Soldiers escape charges over death of sergeant and Iraqi

Kim Sengupta
Friday 28 April 2006 00:00 BST

No British soldiers will face charges over the shootings which led to the deaths of Sgt Steven Roberts and a civilian in Iraq.

The Attorney General announced yesterday that there was insufficient evidence to prosecute seven soldiers under investigation in connection with the killings on 24 March 2003.

Sgt Roberts, 33, from Shipley, West Yorkshire, with the 2nd Royal Tank Regiment, had been ordered to give his enhanced body armour to another soldier because of a shortage of equipment, when he was hit by "friendly fire" during disturbances at Al Zubayr near Basra. The Iraqi, Zahir Zabti Zaher, was repeatedly shot in the same incident while allegedly throwing stones at the troops. Iraqi human rights activists claimed that he had been "executed" by soldiers enraged at the death of Sgt Roberts.

Samantha Roberts, the sergeant's widow, said: "The fact remains that three years after my husband's death I know little more about how he came to meet his death than when I was first told that he had been killed. This is not a satisfactory situation either for myself, Steve's family or all the people who loved him and feel the loss."

Mrs Roberts, 34, added: "I can only hope that the coroner will now conduct an inquest into the circumstances of Steve's death with full access to the evidence that has been gathered by prosecuting authorities."

In an audio diary recorded for his wife before he died, Sgt Roberts had complained about lack of protection. "It's disheartening because we know we are going to war without the correct equipment," he said in one tape. "It will be interesting to see what armour I actually get. I will keep you posted".

Sgt Roberts' mother, Marion Chapman, said: "Steve would still be here today if he had that jacket on, which they seem to push under the carpet."

Inquiries by the Royal Military Police were halted by Lord Goldsmith in October 2004 because of "a concerted attempt by the chain of command to influence and prevent an investigation". He turned the matter over to the Metropolitan Police. "I was concerned that the intervention by the chain of command, and the delays in the case, could have led to defence lawyers raising abuse of process arguments had the soldiers been charged with criminal offences," said the Attorney General.

The civilian police officers discovered a number of new witnesses, including American soldiers who saw the incident. Police also exhumed the body of Mr Zaher for a post-mortem examination.

Lord Goldsmith told the House of Lords yesterday that it would have been better to have concluded a full investigation earlier. "I very much regret the stress that any delay must have causedMrs Roberts, Mr Zaher's relatives and the soldiers and their families," he said.

Lord Goldsmith insisted that the Crown Prosecution Service now had a "full account" of what happened. He said Sgt Roberts was on a patrol with three Challenger II tanks when Mr Zaher began throwing stones. After signalling him to stop, Sgt Roberts, who was standing alone outside his tank, is said to have fired one shot from his pistol before it jammed. Soldiers in the tanks opened fire and the sergeant was hit by two bullets.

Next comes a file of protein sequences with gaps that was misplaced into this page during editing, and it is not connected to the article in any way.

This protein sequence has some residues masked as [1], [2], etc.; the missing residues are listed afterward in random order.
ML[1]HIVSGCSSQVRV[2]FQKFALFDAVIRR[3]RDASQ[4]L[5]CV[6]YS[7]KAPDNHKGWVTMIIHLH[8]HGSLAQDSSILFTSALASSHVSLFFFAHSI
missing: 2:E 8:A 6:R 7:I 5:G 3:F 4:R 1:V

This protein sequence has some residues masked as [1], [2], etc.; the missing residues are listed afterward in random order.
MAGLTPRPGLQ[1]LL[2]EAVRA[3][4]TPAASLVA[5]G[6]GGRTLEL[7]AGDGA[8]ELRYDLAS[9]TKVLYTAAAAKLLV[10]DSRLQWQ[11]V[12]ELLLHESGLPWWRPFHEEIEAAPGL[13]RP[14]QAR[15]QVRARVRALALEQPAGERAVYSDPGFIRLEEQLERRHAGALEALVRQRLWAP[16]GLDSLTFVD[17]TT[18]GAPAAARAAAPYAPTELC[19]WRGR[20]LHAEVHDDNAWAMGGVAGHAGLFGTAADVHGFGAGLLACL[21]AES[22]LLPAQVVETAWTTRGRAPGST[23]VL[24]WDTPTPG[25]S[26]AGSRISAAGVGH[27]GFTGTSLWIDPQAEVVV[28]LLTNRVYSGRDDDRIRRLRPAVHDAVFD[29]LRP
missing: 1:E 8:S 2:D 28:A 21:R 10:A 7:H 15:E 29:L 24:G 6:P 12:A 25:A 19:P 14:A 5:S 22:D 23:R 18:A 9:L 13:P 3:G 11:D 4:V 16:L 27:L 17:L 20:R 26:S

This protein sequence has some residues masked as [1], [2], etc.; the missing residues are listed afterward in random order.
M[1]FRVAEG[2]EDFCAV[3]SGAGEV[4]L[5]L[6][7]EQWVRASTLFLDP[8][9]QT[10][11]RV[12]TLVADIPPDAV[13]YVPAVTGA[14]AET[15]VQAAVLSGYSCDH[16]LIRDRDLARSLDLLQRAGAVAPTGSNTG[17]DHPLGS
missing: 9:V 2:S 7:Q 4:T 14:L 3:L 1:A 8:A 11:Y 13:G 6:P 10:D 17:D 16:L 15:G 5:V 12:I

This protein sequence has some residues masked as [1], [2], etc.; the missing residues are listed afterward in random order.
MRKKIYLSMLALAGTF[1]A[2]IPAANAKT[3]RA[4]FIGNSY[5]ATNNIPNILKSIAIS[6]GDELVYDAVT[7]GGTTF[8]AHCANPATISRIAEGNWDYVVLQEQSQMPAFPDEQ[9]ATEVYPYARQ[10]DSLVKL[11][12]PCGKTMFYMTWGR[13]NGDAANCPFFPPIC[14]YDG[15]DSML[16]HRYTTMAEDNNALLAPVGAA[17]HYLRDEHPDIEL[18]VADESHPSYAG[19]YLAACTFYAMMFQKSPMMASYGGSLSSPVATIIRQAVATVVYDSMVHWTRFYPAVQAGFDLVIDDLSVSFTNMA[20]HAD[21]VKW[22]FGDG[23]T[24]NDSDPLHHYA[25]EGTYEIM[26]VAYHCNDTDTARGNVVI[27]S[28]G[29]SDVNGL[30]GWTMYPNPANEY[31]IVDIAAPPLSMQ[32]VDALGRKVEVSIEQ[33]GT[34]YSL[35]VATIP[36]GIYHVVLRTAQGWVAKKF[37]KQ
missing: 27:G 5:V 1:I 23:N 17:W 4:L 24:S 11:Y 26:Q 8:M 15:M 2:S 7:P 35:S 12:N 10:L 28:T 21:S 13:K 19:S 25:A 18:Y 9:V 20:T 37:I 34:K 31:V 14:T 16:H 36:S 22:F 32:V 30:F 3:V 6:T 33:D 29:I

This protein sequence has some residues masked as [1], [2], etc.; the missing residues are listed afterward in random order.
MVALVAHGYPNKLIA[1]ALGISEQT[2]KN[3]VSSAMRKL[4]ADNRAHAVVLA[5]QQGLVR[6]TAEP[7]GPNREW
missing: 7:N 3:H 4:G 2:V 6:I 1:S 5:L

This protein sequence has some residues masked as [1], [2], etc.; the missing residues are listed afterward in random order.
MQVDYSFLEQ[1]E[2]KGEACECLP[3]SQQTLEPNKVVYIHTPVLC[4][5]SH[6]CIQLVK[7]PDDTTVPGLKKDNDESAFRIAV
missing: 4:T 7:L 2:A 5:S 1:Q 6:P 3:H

Mr Zaher was also shot and "severely wounded" in the arm, said Lord Goldsmith. "As soldiers dismounted from their tanks to give assistance to Sgt Roberts, Mr Zaher got up holding a rock and started towards him again.

"One soldier, who had gone to assist Sgt Roberts, said he feared that Mr Zaher was about to attack again so he fired his pistol several times and Mr Zaher again fell to the floor.

"According to some soldiers, despite his injuries, Mr Zaher again got up to advance on Sgt Roberts holding a rock. The soldier who was attending Sgt Roberts perceived that Mr Zaher still posed a threat and directed another soldier to shoot Mr Zaher. On this occasion he did not get up."

The decision not to prosecute any of the soldiers was welcomed by the Ministry of Defence. "We are grateful that it has been made clear that there was no wrongdoing or malicious conduct by the chain of command in relation to this investigation," said a spokesman. "We will be looking at the issues raised by the Attorney General regarding the investigative process but he has made it 'abundantly clear that there is no suggestion that the chain of command acted unlawfully'."

Military justice

* L/Cpl Darren Larkin, Cpl Daniel Kenyon and L/Cpl Mark Cooley, of the Royal Regiment of Fusiliers, were convicted in February 2005 in connection with the abuse of prisoners at Basra's Camp Breadbasket. They were jailed for 19 weeks, 18 months and two years respectively.

* Seven members of the 3rd Battalion the Parachute Regiment were cleared at a court martial in November 2005 of murdering the 18-year-old Iraqi Nadhim Abdullah at al-Amarra, southern Iraq.

* The court martial of Pte Stuart Mackenzie, of the Lancastrian and Cumbrian Volunteers, who had been charged with taking fake photographs of abuse that had appeared in the Daily Mirror, was abandoned in April 2005.

* Flt Lt Malcolm Kendall-Smith was sentenced to eight months in prison at a court martial in Aldershot barracks, Hampshire, for refusing to serve in Iraq. He told the hearing that he believed the war was illegal.

* The court-martial of four British soldiers, three from the Irish Guards and one from the Coldstream Guards, accused of the manslaughter of an Iraqi youth, Ahmed Kareem, officially opened on Monday.

* Col Jorge Mendonca, former commanding officer of the 1st Battalion Queen's Lancashire Regiment, and Major Michael Peebles, of the Intelligence Corps, will face a court martial later this year along with five other soldiers in connection with the death of Baha Da'oud Mousa, who died while in custody in Basra.

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